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7 terms to avoid in your marketing

You are not a beautiful unique snowflake

You are not a beautiful unique snowflake

If you really want to be unique, stay away from these overused terms.

1. Unique
Unique means one of a kind. Are you really the only business offering that service or product? Maybe you do it with a twist or with flair but there’s a good chance that you’re not unique. Sorry.

2. Innovative
Really? Are you really creating something the world has never seen before? Maybe you mean creative or new to this market?

3. Experiential
Life is experiential. We experience everything, every day, all the time. Do we really need to reinforce the fact that people experience things?

4. State of the art
The term ‘state of the art’ refers to the highest level of general development, as of a device, technique, or scientific field achieved at a particular time. Is your service or product really up to par with cutting edge surgery techniques or cancer research? Could it be considered sophisticated or technologically advanced instead?

5. Award winning
With the multitude of awards out there, it’s starting to seem like everyone is describing themselves as award winning. If you came first in biology in year eleven, does that mean you can legitimately describe yourself as award winning for the rest of your life? A better way to do this would be to reference the award you won and ensure that it’s recent, relevant and credible.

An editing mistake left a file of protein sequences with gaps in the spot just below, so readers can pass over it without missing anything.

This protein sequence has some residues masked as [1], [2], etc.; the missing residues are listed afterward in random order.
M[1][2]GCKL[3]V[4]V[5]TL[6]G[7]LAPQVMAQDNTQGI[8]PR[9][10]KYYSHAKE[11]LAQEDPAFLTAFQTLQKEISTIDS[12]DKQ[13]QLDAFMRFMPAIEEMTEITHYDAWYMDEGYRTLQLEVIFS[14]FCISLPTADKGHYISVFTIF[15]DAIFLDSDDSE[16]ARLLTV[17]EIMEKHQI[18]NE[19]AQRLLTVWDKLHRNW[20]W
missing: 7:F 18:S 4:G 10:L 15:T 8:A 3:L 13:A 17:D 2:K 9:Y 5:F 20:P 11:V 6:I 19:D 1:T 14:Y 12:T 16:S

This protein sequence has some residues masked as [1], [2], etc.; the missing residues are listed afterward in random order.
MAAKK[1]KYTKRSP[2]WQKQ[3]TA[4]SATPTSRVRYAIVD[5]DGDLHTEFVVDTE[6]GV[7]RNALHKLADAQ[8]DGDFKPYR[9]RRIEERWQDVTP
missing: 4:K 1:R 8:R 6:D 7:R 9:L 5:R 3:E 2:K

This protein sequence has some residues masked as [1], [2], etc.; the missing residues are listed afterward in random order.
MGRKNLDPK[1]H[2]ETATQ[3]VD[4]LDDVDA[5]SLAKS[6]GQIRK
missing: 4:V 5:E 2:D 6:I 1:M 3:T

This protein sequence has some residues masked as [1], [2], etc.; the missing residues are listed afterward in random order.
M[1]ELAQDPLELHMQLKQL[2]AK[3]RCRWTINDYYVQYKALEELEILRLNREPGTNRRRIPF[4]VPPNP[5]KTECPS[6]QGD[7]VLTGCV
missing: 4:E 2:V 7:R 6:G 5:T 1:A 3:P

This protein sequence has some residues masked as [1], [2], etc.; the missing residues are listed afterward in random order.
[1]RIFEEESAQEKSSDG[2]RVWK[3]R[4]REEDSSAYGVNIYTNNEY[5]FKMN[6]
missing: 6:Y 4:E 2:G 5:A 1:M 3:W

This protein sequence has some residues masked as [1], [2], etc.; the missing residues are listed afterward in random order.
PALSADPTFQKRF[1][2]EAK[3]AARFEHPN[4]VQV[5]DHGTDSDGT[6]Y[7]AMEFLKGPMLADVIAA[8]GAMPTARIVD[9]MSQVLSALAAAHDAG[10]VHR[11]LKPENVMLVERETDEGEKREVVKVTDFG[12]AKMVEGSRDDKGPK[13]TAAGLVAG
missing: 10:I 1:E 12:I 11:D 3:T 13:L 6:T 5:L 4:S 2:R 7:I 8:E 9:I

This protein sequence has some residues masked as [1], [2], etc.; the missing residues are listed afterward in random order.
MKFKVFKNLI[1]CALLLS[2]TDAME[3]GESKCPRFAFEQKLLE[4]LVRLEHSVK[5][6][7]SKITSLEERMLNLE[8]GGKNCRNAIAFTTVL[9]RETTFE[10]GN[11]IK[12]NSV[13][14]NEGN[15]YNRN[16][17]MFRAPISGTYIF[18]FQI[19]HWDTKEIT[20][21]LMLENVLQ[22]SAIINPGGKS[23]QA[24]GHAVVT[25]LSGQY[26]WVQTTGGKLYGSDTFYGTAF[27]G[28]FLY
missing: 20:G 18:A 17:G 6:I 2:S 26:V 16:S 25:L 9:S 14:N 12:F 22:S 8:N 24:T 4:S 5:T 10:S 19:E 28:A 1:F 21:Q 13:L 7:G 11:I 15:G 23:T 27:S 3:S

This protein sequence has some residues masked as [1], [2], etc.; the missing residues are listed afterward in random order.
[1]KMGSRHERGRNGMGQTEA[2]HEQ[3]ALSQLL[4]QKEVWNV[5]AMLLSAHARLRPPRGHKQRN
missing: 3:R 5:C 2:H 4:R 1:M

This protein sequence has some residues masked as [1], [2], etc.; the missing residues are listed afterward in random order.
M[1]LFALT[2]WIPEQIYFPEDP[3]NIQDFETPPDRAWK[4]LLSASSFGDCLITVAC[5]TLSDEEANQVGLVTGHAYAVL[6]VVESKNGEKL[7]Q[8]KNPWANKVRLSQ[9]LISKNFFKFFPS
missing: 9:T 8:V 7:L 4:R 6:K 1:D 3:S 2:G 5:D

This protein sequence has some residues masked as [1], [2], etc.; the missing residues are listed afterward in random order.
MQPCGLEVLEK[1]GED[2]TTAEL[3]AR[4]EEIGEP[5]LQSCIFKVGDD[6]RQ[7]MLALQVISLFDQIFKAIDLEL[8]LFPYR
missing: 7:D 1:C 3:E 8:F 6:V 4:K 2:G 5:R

6. Iconic
The Sydney Harbour Bridge is an icon. The Opera House is an icon. Madonna is an icon. There’s a fair chance your hotel room or dessert menu or keynote speaker – unless it’s Madonna – is not. It might be renowned or famous but if people in Japan aren’t dreaming of taking a selfie with it, it’s not an icon.

7. Leading
This is generally hard to qualify and so overused that it becomes meaningless. If you are truly a leader, Nelson Mandela-style, you don’t need to tell people; they already know.

The key message here is keep it simple and honest. In a world overloaded with hyperbole, brands that communicate with humility, personality and humour stand out. Don’t hide behind corporate jargon. It’s harder to come up with something original but it will delight your customers and that alone makes it worth the effort.

 

 

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